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Huw Roberts

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Snow Crash
Snow Crash
by Neal Stephenson
Edition: Paperback
Price: £7.19

4.0 out of 5 stars Good, fun read, 10 Sep 2014
This review is from: Snow Crash (Paperback)
I enjoyed this book quite a lot. Found it difficult in some bits and sometimes I found myself getting confused as to what the plot was (it does all make sense towards the end though). Some pretty thought provoking themes, numerous bad-assed characters and it never takes itself too seriously although I didn't find anything overly hilarious, but there were many instances where I couldn't help but grin. I'll definitely reread this at some point and I would recommend it to anyone who is either new to Sci-Fi or fancies something a bit more light hearted when compared to many other books within this genre.

Pale Communion [Amazon Exclusive Art Card Edition]
Pale Communion [Amazon Exclusive Art Card Edition]

21 of 21 people found the following review helpful
5.0 out of 5 stars A Masterpiece, 26 Aug 2014
From what I'd read in articles leading up to the release of the album, I knew I'd be expecting something special when listening to this latest release from Opeth. Mikael Akerfeldt had said in numerous interviews that he'd been wanting to concentrate on melody a lot more for this album and he really was telling the truth. This album is one of the most melodic Opeth releases, if not the most melodic release in their entire catalogue. Not only is the singing melodic but also the guitar parts and the strings, making for an extremely listenable album.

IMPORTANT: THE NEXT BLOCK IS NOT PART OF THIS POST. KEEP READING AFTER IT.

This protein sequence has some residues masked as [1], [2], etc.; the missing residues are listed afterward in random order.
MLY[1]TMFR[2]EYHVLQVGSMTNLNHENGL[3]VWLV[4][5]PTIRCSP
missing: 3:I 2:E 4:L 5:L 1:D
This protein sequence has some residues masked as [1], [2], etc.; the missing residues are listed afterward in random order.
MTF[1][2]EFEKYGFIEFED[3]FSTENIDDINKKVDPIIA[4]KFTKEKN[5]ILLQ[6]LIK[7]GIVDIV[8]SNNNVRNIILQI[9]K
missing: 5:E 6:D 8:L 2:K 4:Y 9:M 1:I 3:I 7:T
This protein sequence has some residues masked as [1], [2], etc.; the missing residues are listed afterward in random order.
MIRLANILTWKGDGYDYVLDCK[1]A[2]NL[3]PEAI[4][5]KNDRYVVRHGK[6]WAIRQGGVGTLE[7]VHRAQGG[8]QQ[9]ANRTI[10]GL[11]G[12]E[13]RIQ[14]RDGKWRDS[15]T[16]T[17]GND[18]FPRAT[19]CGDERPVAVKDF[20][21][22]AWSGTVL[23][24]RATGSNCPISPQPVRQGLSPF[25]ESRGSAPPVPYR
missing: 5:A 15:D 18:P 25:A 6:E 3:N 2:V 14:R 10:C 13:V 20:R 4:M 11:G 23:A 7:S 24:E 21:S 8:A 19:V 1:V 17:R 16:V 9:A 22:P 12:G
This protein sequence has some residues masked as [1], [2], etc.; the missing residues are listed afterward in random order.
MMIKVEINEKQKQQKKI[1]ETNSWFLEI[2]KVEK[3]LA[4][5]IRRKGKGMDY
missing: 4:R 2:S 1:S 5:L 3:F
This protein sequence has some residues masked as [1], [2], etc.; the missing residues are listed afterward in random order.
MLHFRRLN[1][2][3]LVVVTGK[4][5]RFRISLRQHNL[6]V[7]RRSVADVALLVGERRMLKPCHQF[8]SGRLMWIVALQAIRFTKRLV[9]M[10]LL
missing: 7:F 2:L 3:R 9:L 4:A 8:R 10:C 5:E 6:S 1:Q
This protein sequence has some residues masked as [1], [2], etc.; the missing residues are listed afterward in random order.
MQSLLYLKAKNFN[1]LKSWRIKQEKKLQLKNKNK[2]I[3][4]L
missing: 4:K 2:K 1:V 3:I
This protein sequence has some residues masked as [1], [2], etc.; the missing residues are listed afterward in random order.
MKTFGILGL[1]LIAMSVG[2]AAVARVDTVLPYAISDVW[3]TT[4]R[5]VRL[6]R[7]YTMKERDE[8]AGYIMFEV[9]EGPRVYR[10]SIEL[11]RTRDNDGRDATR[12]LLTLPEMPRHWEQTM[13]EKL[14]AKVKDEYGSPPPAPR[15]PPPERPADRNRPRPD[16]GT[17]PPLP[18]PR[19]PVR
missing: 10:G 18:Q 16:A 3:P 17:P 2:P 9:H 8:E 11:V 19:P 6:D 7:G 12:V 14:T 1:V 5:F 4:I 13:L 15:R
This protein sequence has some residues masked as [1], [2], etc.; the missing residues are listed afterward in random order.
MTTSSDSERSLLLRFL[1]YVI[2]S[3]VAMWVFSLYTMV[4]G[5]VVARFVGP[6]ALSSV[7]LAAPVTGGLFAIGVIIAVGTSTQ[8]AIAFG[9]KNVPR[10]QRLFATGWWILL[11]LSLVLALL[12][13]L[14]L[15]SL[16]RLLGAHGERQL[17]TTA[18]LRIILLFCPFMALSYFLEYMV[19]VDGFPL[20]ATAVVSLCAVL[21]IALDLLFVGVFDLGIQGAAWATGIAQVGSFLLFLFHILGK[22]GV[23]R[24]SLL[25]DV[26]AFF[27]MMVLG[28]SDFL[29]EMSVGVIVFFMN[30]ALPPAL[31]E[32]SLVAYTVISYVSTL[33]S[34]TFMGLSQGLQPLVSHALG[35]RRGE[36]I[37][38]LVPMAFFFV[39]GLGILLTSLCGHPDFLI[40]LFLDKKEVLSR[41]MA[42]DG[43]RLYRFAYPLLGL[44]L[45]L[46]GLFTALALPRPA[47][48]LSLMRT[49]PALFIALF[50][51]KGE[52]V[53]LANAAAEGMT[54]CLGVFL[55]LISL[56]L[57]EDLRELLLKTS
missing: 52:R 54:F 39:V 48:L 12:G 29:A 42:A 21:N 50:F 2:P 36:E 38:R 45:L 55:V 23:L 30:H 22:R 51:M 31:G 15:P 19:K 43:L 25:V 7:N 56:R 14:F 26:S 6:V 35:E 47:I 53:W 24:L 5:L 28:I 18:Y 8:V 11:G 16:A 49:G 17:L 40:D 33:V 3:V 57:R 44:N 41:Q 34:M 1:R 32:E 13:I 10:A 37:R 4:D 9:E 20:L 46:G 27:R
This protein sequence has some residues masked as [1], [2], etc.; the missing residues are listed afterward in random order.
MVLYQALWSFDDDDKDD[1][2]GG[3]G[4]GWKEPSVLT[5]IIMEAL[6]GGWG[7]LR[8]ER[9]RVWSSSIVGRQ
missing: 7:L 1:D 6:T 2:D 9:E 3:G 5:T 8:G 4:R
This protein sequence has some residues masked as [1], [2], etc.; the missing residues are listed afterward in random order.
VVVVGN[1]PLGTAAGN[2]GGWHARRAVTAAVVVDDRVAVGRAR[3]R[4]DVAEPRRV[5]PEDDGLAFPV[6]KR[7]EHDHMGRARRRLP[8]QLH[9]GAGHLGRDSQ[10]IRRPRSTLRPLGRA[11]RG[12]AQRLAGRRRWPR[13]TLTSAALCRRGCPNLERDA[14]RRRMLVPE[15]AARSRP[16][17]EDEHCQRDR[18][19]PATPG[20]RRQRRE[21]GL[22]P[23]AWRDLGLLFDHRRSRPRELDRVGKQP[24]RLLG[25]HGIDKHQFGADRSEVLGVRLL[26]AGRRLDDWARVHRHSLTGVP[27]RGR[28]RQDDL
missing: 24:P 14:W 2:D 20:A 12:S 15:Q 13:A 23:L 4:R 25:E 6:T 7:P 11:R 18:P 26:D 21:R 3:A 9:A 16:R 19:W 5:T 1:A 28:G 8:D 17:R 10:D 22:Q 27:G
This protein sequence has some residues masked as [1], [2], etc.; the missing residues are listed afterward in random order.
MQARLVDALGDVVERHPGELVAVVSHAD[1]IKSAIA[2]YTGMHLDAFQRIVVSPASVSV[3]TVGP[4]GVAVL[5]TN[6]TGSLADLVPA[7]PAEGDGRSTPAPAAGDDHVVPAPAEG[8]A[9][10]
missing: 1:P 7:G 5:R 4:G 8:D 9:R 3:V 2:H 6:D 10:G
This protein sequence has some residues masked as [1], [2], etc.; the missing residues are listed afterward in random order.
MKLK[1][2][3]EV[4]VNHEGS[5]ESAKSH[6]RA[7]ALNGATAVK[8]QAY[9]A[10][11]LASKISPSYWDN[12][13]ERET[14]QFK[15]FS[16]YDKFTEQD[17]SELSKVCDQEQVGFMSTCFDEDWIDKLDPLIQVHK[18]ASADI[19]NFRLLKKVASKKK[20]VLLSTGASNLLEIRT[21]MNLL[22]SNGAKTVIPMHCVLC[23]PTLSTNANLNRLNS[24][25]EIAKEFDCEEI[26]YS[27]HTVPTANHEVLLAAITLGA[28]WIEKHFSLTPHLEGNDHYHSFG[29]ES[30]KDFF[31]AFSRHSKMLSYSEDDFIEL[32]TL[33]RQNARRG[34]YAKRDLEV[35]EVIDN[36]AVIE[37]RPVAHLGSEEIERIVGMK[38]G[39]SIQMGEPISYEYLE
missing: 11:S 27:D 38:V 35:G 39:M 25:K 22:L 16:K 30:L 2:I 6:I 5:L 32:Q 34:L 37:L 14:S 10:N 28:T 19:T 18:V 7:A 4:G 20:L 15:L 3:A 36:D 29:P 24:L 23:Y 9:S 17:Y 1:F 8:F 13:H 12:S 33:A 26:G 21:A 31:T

The songs are memorable, catchy and with all the right twists and turns / light and dark bits that we all love Opeth for. The Prog elements really work on this album. Even though they're a lot more subtle when compared to Heritage it makes it sound very organic and fluid. It's obviously progressive but not in a jarring way, which is also down to the emphasis on melody. People moping about the 'excess' of prog that Heritage was (apparently) seem to forget that Opeth have always been progressive. They've certainly gotten more progressive over the years but they've not released anything that's been completely out of the blue. This is them taking the prog of Heritage and cleaning it up a bit. Heritage had to happen for this album to be made, although oddly enough it sounds as if this would've been a more logical follow up to Watershed than Heritage was (I would like to point out that personally, I love Heritage and have absolutely no problem with it).